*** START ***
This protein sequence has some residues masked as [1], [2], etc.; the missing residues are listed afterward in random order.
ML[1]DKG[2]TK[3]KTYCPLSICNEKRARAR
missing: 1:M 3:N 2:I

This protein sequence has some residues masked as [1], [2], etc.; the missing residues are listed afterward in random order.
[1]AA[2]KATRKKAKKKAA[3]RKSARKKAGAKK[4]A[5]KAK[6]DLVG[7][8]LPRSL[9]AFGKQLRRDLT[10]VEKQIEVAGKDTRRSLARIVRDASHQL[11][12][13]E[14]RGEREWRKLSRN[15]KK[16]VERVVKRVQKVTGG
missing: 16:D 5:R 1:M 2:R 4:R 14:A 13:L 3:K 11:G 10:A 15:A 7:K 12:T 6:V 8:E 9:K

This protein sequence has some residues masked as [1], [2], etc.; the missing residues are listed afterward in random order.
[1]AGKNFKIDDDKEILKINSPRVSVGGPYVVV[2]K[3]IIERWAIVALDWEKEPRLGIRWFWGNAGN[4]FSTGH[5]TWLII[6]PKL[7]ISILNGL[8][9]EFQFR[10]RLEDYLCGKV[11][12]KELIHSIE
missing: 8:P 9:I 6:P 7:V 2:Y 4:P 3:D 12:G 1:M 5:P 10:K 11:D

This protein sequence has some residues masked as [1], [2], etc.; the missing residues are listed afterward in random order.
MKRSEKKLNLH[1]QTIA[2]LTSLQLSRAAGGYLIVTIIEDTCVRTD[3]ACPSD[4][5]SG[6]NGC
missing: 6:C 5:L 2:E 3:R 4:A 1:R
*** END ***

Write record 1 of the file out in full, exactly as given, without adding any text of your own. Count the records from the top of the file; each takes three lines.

This protein sequence has some residues masked as [1], [2], etc.; the missing residues are listed afterward in random order.
ML[1]DKG[2]TK[3]KTYCPLSICNEKRARAR
missing: 1:M 3:N 2:I